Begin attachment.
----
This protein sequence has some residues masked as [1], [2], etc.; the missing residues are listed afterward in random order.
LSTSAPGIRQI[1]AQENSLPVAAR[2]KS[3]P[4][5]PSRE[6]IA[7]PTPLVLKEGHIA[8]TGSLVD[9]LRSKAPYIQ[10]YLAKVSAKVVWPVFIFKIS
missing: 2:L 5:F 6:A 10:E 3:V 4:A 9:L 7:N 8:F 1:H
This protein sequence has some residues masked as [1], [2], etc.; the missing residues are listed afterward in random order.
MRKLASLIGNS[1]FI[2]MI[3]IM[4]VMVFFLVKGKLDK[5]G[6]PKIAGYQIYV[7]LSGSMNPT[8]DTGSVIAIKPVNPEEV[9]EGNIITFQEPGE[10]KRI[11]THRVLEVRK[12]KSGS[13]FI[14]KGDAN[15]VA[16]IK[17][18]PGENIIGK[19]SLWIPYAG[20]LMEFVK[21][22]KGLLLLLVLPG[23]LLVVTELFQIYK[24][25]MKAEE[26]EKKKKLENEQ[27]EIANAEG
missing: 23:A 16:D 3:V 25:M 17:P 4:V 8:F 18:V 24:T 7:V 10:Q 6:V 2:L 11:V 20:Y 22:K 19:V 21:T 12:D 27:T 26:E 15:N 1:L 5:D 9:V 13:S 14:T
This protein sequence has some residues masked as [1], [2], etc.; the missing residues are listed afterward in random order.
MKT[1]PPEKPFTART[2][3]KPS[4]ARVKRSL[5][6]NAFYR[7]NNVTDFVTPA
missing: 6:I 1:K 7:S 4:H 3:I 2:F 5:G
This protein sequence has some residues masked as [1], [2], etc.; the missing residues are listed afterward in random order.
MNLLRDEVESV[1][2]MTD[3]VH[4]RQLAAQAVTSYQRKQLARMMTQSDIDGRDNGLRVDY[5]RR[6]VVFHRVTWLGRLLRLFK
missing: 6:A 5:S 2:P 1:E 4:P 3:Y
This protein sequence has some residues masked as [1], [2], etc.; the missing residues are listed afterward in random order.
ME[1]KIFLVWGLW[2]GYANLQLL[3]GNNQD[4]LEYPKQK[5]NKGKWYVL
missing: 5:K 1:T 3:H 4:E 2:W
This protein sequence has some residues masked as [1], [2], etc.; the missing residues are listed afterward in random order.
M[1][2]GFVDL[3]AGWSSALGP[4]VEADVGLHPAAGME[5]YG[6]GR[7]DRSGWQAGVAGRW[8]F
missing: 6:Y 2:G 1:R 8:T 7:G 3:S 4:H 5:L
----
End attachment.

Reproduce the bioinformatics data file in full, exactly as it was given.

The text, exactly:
This protein sequence has some residues masked as [1], [2], etc.; the missing residues are listed afterward in random order.
LSTSAPGIRQI[1]AQENSLPVAAR[2]KS[3]P[4][5]PSRE[6]IA[7]PTPLVLKEGHIA[8]TGSLVD[9]LRSKAPYIQ[10]YLAKVSAKVVWPVFIFKIS
missing: 2:L 5:F 6:A 10:E 3:V 4:A 9:L 7:N 8:F 1:H
This protein sequence has some residues masked as [1], [2], etc.; the missing residues are listed afterward in random order.
MRKLASLIGNS[1]FI[2]MI[3]IM[4]VMVFFLVKGKLDK[5]G[6]PKIAGYQIYV[7]LSGSMNPT[8]DTGSVIAIKPVNPEEV[9]EGNIITFQEPGE[10]KRI[11]THRVLEVRK[12]KSGS[13]FI[14]KGDAN[15]VA[16]IK[17][18]PGENIIGK[19]SLWIPYAG[20]LMEFVK[21][22]KGLLLLLVLPG[23]LLVVTELFQIYK[24][25]MKAEE[26]EKKKKLENEQ[27]EIANAEG
missing: 23:A 16:D 3:V 25:M 17:P 4:V 8:F 18:V 24:T 7:V 10:Q 6:V 2:L 11:V 20:Y 22:K 19:V 21:T 12:D 27:T 26:E 15:N 1:L 5:D 9:V 13:S 14:T
This protein sequence has some residues masked as [1], [2], etc.; the missing residues are listed afterward in random order.
MKT[1]PPEKPFTART[2][3]KPS[4]ARVKRSL[5][6]NAFYR[7]NNVTDFVTPA
missing: 6:I 1:K 7:S 4:H 3:I 2:F 5:G
This protein sequence has some residues masked as [1], [2], etc.; the missing residues are listed afterward in random order.
MNLLRDEVESV[1][2]MTD[3]VH[4]RQLAAQAVTSYQRKQLARMMTQSDIDGRDNGLRVDY[5]RR[6]VVFHRVTWLGRLLRLFK
missing: 6:A 5:S 2:P 1:E 4:P 3:Y
This protein sequence has some residues masked as [1], [2], etc.; the missing residues are listed afterward in random order.
ME[1]KIFLVWGLW[2]GYANLQLL[3]GNNQD[4]LEYPKQK[5]NKGKWYVL
missing: 5:K 1:T 3:H 4:E 2:W
This protein sequence has some residues masked as [1], [2], etc.; the missing residues are listed afterward in random order.
M[1][2]GFVDL[3]AGWSSALGP[4]VEADVGLHPAAGME[5]YG[6]GR[7]DRSGWQAGVAGRW[8]F
missing: 6:Y 2:G 1:R 8:T 7:G 3:S 4:H 5:L